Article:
Ben Jonson's play, Christmas, his Masque, was 1st presented at the Court of King James in 1616. Here, Christmas is represented by an actor, & was described as being attired "... in round Hose, long Stockings, a close Doublet, a high crownd Hat with a Broach, a long thin beard, a Truncheon, little Ruffes, white Shoes, his Scarffes, and Garters tyed crosse, and his Drum beaten before him."
But in 1645, Christmas was banned in England by Cromwell’s Long Parliament & the Puritans, & the traditional mummers plays were visited by Father Christmas, rather than Saint Nicholas, who issued a taunting challenge to the government. "In comes I, Old Father Christmas, Be I welcome or be I not, I hope that Christmas will ne'er be forgot." A Broadsheet appeared in 1645 on the streets of London, taunting the Government by a humorous political 'scandal' about the conviction & imprisonment of Christmas, & the Hue & Cry after his escape therefrom.
In England the Puritans could not end customs of St. Nicholas’ feast day, however stringently legislated against. However, the Puritans caused significant disruptions of traditions. John Evelyn wrote in his diary on 25 December 1652 (& also in 1653): "Christmas Day, no sermon anywhere, no church being permitted to open, so observed it at home."
Behold the Majestie and grace!
Of loveing, cheerfull, Christmas face.
Whome many thousnads, with one breath:
Cry out, let him be put to death.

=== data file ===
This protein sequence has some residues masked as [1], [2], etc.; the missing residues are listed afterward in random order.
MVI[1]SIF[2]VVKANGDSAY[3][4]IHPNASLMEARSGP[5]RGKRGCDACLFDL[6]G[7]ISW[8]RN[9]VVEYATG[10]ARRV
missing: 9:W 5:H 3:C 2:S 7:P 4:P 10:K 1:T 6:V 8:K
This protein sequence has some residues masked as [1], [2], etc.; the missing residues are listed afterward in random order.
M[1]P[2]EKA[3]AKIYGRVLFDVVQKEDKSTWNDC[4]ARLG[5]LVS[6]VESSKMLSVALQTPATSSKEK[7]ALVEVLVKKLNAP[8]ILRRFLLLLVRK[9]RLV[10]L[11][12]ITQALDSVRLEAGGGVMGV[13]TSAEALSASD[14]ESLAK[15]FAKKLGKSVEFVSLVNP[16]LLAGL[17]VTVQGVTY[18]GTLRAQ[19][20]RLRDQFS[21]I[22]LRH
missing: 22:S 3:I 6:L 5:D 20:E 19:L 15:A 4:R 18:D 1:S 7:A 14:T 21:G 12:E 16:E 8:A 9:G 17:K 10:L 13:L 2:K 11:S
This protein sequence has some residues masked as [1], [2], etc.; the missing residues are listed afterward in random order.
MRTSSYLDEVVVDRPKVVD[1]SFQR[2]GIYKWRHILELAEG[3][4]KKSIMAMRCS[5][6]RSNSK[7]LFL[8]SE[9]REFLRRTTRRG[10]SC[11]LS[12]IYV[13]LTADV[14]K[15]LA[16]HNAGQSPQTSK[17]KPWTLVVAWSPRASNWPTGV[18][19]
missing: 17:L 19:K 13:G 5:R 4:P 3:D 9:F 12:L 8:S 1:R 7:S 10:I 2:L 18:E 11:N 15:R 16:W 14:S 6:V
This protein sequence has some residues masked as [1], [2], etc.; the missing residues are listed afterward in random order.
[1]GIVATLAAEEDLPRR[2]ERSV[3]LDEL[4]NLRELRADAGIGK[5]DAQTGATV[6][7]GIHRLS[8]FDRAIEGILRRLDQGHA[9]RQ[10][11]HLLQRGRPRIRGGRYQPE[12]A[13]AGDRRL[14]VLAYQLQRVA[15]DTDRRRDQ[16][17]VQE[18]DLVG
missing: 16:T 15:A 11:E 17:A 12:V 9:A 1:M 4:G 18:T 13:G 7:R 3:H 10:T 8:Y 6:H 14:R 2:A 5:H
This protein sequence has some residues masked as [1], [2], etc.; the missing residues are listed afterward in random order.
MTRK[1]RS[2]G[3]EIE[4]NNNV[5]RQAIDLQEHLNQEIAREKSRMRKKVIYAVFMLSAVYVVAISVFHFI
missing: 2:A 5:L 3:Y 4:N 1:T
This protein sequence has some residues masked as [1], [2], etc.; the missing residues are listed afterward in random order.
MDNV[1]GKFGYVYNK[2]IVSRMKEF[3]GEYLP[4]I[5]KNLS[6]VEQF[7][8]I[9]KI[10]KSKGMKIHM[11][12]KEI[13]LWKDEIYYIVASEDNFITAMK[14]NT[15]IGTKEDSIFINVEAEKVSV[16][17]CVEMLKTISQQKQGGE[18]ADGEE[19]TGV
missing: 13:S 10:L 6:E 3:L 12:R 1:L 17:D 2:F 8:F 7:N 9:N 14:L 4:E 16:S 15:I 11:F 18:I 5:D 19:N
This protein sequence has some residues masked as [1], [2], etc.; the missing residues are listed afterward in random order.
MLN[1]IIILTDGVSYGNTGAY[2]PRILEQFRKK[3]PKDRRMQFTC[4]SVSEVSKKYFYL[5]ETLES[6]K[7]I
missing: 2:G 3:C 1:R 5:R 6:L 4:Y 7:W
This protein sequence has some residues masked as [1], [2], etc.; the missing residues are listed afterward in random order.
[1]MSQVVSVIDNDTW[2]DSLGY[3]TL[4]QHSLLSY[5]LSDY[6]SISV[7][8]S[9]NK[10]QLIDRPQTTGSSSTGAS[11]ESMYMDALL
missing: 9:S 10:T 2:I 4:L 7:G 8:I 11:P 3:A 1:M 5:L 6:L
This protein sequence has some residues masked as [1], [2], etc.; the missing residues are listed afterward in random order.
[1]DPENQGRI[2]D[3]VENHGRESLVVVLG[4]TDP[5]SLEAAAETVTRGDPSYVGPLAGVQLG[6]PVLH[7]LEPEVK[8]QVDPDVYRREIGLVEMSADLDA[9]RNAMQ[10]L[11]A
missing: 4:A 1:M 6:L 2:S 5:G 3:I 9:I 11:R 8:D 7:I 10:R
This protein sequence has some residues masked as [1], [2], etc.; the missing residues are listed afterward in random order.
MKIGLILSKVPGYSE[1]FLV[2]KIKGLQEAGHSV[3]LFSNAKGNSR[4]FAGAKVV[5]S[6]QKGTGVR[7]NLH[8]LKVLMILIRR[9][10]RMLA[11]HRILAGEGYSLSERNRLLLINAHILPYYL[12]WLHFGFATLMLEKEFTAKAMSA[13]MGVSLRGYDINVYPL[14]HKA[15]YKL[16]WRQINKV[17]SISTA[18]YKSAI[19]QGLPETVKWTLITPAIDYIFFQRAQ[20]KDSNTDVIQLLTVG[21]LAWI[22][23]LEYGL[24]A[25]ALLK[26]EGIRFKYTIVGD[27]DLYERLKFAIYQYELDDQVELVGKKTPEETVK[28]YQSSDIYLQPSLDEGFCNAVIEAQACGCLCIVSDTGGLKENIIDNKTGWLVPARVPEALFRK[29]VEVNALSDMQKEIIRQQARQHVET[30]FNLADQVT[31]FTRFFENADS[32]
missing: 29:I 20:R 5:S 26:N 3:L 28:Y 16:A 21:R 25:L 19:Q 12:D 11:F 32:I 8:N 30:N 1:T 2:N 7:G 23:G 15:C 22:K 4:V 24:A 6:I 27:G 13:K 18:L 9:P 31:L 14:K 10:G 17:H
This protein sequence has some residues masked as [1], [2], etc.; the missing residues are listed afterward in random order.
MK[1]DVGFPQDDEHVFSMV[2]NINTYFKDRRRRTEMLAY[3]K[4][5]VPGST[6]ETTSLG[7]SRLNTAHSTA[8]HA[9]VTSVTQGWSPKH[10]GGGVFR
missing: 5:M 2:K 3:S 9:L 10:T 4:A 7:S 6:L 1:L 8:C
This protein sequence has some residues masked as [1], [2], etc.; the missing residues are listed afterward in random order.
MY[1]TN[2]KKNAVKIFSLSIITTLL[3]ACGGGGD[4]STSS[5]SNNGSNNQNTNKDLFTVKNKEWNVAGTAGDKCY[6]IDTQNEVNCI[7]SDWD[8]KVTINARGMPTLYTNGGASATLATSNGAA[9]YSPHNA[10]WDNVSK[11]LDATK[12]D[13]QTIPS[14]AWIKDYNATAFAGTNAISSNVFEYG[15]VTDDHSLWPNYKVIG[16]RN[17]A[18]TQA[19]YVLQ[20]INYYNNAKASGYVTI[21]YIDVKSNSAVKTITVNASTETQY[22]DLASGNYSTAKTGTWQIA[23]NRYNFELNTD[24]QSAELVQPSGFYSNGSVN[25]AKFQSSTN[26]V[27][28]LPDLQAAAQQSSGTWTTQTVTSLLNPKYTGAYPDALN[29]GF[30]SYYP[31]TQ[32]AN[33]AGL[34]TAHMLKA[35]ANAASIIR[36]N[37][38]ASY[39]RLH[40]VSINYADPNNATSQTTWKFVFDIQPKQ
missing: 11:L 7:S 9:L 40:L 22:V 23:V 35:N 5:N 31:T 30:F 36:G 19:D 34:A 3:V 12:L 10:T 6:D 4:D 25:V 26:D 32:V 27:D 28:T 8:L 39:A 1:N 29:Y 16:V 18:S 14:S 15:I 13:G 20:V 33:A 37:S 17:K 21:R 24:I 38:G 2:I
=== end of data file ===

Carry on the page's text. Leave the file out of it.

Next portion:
Who indeede can never die:
So long as man hath memory.
The return to the throne of Charles II in 1660 restored the holiday. In 1678, a book was published in London entitled The Examination & Tryal of Old Father Christmas. Not surprisingly, Old Saint Nick was exonerated.
From the 17C-19C, the country mummers plays which kept Father Christmas alive in Britain. With the 'cleansing' of religious popery, it is interesting to note that the saintly bishop was replaced by the half pagan impersonation of the Element or Season of Christmas. The transformation of Saint Nicholas into Father Christmas occurred 1st in England, then in countries where the Reformed Churches were in the majority, & finally in France, the feast day being celebrated on Christmas or New Year's Day, rather than the traditional December 6.
In Germany, Martin Luther sought to reemphasize the position of Christ, & promoted the Christ Child — the "Christ Kindlein" – as the Gift Giver (which eventually became Kris Kringle). The Christkindlein was often portrayed by a fair-haired young girl.